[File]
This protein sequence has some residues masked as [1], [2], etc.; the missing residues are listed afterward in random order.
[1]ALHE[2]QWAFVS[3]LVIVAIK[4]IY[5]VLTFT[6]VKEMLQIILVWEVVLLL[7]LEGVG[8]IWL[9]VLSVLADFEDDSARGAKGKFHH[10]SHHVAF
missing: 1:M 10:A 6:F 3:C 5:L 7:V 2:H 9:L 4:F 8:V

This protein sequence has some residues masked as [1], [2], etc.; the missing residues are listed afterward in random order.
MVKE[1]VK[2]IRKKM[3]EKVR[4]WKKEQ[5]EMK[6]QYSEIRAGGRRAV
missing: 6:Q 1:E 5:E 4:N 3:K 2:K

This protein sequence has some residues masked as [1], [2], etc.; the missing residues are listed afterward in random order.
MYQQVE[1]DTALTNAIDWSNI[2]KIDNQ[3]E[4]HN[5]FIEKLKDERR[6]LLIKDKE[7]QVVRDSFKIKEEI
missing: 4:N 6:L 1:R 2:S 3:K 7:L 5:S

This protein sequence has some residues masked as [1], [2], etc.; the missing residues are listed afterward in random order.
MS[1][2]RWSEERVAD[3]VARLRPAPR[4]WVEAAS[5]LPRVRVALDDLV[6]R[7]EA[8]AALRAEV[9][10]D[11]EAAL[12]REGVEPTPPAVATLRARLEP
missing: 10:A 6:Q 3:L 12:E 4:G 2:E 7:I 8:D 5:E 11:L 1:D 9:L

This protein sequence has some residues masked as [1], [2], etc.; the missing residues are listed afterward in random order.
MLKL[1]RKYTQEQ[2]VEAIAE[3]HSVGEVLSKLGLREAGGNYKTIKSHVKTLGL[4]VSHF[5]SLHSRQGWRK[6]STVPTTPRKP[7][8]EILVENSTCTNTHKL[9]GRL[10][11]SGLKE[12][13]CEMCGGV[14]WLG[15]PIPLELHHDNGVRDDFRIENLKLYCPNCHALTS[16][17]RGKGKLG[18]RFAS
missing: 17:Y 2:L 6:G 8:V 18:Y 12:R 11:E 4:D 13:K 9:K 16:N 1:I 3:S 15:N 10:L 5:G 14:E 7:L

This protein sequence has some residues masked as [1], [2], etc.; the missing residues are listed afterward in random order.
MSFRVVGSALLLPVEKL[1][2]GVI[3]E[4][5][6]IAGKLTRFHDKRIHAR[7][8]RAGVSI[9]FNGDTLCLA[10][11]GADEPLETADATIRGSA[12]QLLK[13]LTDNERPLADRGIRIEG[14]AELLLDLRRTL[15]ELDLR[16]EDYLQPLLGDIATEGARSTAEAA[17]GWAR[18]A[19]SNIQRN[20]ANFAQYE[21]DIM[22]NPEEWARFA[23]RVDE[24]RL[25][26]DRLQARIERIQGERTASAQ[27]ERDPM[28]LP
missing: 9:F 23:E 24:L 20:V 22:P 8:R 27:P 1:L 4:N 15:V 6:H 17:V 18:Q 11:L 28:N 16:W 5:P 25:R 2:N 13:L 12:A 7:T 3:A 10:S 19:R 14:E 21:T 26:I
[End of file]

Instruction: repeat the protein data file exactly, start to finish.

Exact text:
This protein sequence has some residues masked as [1], [2], etc.; the missing residues are listed afterward in random order.
[1]ALHE[2]QWAFVS[3]LVIVAIK[4]IY[5]VLTFT[6]VKEMLQIILVWEVVLLL[7]LEGVG[8]IWL[9]VLSVLADFEDDSARGAKGKFHH[10]SHHVAF
missing: 1:M 10:A 6:F 3:C 5:L 7:V 2:H 9:L 4:F 8:V

This protein sequence has some residues masked as [1], [2], etc.; the missing residues are listed afterward in random order.
MVKE[1]VK[2]IRKKM[3]EKVR[4]WKKEQ[5]EMK[6]QYSEIRAGGRRAV
missing: 6:Q 1:E 5:E 4:N 3:K 2:K

This protein sequence has some residues masked as [1], [2], etc.; the missing residues are listed afterward in random order.
MYQQVE[1]DTALTNAIDWSNI[2]KIDNQ[3]E[4]HN[5]FIEKLKDERR[6]LLIKDKE[7]QVVRDSFKIKEEI
missing: 4:N 6:L 1:R 2:S 3:K 7:L 5:S

This protein sequence has some residues masked as [1], [2], etc.; the missing residues are listed afterward in random order.
MS[1][2]RWSEERVAD[3]VARLRPAPR[4]WVEAAS[5]LPRVRVALDDLV[6]R[7]EA[8]AALRAEV[9][10]D[11]EAAL[12]REGVEPTPPAVATLRARLEP
missing: 10:A 6:Q 3:L 12:E 4:G 2:E 7:I 8:D 5:E 11:L 1:D 9:L

This protein sequence has some residues masked as [1], [2], etc.; the missing residues are listed afterward in random order.
MLKL[1]RKYTQEQ[2]VEAIAE[3]HSVGEVLSKLGLREAGGNYKTIKSHVKTLGL[4]VSHF[5]SLHSRQGWRK[6]STVPTTPRKP[7][8]EILVENSTCTNTHKL[9]GRL[10][11]SGLKE[12][13]CEMCGGV[14]WLG[15]PIPLELHHDNGVRDDFRIENLKLYCPNCHALTS[16][17]RGKGKLG[18]RFAS
missing: 17:Y 2:L 6:G 8:V 18:Y 12:R 11:E 4:D 13:K 9:K 16:N 1:I 3:S 15:N 10:L 5:G 14:E 7:L

This protein sequence has some residues masked as [1], [2], etc.; the missing residues are listed afterward in random order.
MSFRVVGSALLLPVEKL[1][2]GVI[3]E[4][5][6]IAGKLTRFHDKRIHAR[7][8]RAGVSI[9]FNGDTLCLA[10][11]GADEPLETADATIRGSA[12]QLLK[13]LTDNERPLADRGIRIEG[14]AELLLDLRRTL[15]ELDLR[16]EDYLQPLLGDIATEGARSTAEAA[17]GWAR[18]A[19]SNIQRN[20]ANFAQYE[21]DIM[22]NPEEWARFA[23]RVDE[24]RL[25][26]DRLQARIERIQGERTASAQ[27]ERDPM[28]LP
missing: 9:F 23:E 24:L 20:V 22:P 8:R 27:P 1:L 4:N 15:V 6:H 17:V 18:Q 11:L 28:N 16:W 5:P 25:R 2:N 13:L 12:A 7:T 3:A 10:S 19:R 14:E 21:T 26:I